How Do You Feel When You Are Having A Flare?
Last updated: July 2019
The first word that comes to my mind is miserable when I think about how you are feeling when you are having a flare. I see why they used the word flare to describe us when we are in pain. It goes throughout our whole body. I know for me that a psoriatic arthritis flare will have me in a very low place. When I’m having a flare I just want to be left alone.
What is a flare?
First off let’s talk about what a flare is. I have been asked this question several times. You first must know your body. We know when we are in pain and know that we need to act on what is going on with us. I think that we need to listen to our bodies. If you have a headache; you know to take an aspirin and try to relax. You just do it. Our body tells us that something is wrong. Don’t ignore the pain; it will get worse as you all know.
Signs of a flare
- Pain all over the body
- You're tired, but can’t fall asleep
- Brain fog – you can’t remember what to do on a job that you have been doing for 30 years
- Having hot and cold spells
- Your fingers are swollen, tender and in pain
- You're moving slowly or not at all
There have been times that I get flares so bad that I just cry. I have found that talking to people who are having the same problems as I am is helpful though. There are people who do understand what you’re going through. Talk to family and friends so that they can be there for you in this time of need.
The impact of pain
Sometimes I just want to be left alone and handle this on my own time. I know that having a flare is not going to go away overnight. Let people know how you feel and that you want to be alone, to just relax, and focus on yourself. I’m not mad, angry or depressed - I just want some “me” time while I get through this.
Our disease puts a large impact on our lives. We have doctors visits, filling prescriptions, taking shots and pills, putting on creams and lotions, taking different therapies, and through all of these things, we are consumed with daily pain. We have to change so much in our lives; there are some everyday things that I can no longer do.
Different journeys with psoriatic arthritis
We are all different and have different stories. I have had psoriasis for 55 years and psoriatic arthritis for 35 years. I would have thought we would have found a cure by now; but not yet. I think about how my life would have been if I didn’t have psoriasis or psoriatic arthritis. Who knows, life is so unpredictable. We will never know what the outcome would have been without any illnesses. So, I focus on advocating and helping others know that they are not alone on this journey.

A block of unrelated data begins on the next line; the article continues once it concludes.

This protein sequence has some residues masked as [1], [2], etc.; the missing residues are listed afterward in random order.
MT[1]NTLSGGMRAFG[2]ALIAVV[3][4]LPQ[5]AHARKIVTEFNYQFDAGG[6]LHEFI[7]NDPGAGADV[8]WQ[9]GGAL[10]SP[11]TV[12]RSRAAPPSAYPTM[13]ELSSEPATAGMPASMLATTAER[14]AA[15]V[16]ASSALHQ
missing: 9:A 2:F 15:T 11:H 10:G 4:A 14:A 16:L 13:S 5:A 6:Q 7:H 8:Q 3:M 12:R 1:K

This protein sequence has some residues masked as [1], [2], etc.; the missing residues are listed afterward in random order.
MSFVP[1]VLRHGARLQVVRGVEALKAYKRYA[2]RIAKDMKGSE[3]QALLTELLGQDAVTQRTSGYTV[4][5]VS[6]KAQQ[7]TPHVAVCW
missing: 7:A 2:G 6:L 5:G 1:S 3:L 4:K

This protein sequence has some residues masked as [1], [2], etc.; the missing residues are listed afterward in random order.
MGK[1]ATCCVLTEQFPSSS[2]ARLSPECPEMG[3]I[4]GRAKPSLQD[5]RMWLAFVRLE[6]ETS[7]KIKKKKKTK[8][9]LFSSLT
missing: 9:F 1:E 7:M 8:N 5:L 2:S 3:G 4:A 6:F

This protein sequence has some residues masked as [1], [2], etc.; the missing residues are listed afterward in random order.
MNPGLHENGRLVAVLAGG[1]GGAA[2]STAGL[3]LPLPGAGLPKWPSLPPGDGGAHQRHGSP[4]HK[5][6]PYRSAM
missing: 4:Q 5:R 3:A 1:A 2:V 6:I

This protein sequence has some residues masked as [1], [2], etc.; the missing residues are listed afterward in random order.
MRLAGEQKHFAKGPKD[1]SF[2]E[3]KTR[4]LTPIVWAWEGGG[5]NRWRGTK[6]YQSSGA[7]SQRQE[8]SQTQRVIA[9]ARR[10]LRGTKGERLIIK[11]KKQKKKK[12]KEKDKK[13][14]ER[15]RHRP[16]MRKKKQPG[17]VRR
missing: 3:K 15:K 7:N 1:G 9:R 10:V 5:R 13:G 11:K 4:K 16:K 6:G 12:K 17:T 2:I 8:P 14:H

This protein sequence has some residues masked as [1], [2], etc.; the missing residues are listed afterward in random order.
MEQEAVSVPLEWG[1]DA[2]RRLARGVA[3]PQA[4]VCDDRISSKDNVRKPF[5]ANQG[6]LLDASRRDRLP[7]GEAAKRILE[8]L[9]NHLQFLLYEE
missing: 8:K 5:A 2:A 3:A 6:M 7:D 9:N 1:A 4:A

Someone said to me once; well at least you don’t have cancer. Please stop saying that, you minimize our feelings. I didn’t have a response to that remark at the time, but if someone said that to me today I would tell them; no I don’t have cancer, but I have a disease that has no cure and it often feels like I am alone. I have feelings of terror and discomfort. My question to you is, “what do you say to the person who does have cancer”? Well, at least you don’t have the "bad cancer."
When chronic pain is misunderstood
We have chronic pain, but our doctors tell us it’s all in our head. I had an associate tell me that her job told her that nothing was wrong with her and that she wanted to get workmen’s compensation. Doctors understand cancer; they don’t understand chronic pain. There are people who do have more serious illnesses, I agree with that, I just don’t think you should downplay our disease or compare it.
I have positive and caring people in my life who help me to stay motivated and positive. I do have my good and bad days with this disease. A flare can come on at any time, so keep your head up and we will find a cure together one day.
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